The Gambia surprised some by making a case for the protection of Rohingya people in Myanmar in the International Court of Justice in recent months. The ICJ has ordered Myanmar to complete measures to protect the Rohingya. As outlined in a recent article in The Interpreter, the Gambia is a Muslim-majority country and wants to see the protection of the minority Rohingya people, who are also Muslim. The Washington Post explains how the recognition of the Rohingya as a protected group would force Myanmar to change its rhetoric and acknowledge their legal status. This article in The Guardian details how the deaths of 16 Rohingya refugees could be evidence that transnational trafficking networks in the region have been revived.

Tech geek

The US Department of Defense has released its 2021 budget request to Congress. The proposed US$740.5 billion budget focuses on nuclear deterrence recapitalisation and the cyber and space domains, and seeks to emphasise acquisition of emerging technology capabilities, such as hypersonics, over the retention of legacy systems. Cuts to existing platforms have been written into the funding request, including a range of air combat capabilities and four of the navy’s earliest littoral combat ships. Under the plan, construction of Arleigh Burke–class destroyers would be slashed by five hulls and more money will be sought for new ‘SSN(X)’ submarines.

The Bulletin of the Atomic Scientists recently shifted the hands of its Doomsday Clock to 100 seconds to midnight, shaving 20 seconds off the 2019 setting. The clock measures how close we are to a global catastrophe brought about by nuclear war, uncontrolled technologies and, more recently, climate change. War on the Rocks has a great piece analysing how the organisation decides how close we are to self-destruction.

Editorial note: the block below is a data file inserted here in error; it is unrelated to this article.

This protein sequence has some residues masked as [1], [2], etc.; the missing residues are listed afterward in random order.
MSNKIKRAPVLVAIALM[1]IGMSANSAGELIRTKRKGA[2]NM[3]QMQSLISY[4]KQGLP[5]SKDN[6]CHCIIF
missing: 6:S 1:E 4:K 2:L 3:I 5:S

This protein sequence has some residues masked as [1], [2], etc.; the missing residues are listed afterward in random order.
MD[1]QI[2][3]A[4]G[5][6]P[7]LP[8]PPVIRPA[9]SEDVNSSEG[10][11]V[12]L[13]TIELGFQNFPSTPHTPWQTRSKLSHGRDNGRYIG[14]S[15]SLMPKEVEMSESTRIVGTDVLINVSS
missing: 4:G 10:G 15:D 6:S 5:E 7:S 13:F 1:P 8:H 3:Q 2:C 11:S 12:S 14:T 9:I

Business Insider and the South China Morning Post take you inside the Central Military Commission’s Joint Battle Command Centre, which is the People’s Liberation Army’s main leadership bunker in case of nuclear war. It’s northwest of Beijing just off the Hanhe Road, outside of Tahoushen, near the Temple of Azure Clouds, for those of you playing at home. See here for video of the place from 2016, and here for a rough location Tech Geek found on Google Earth.

Finally, the age of quantum communications is upon us. Chinese scientists have reportedly transmitted ‘qubits’—quantum memory—via optical fibre over a distance greater than 50 kilometres, shattering the previous record of 1.3 kilometres.

This week in history

The Yalta Conference, a meeting between the US, UK and USSR to discuss the postwar reorganisation of Germany, concluded this week in 1945 after seven days of debate. The Atlantic Council has a great article on the lessons learned from the conference, and here are some photos of the event.


Al Jazeera has released an ‘In pictures’ series that shows the plight of Syrians fleeing for safety as the conflict continues.

ABC’s Four Corners program has released its latest episode for 2020, which looks at an insider-trading scandal involving a US congressman and his Sydney-based investment.

The National Security College podcast examines the intricacies of Australia’s politics and the potential impact on our relationship with Asia should the country move away from multiculturalism. [56:08]


Sydney, 19–21 February, ‘Safety, Security, Counter Terrorism and Counter Drones Forum’. For more information, see here.

Canberra, 20 February, 4–5 pm, Australian Institute of International Affairs: ‘Australian foreign policy in practice’. Register here.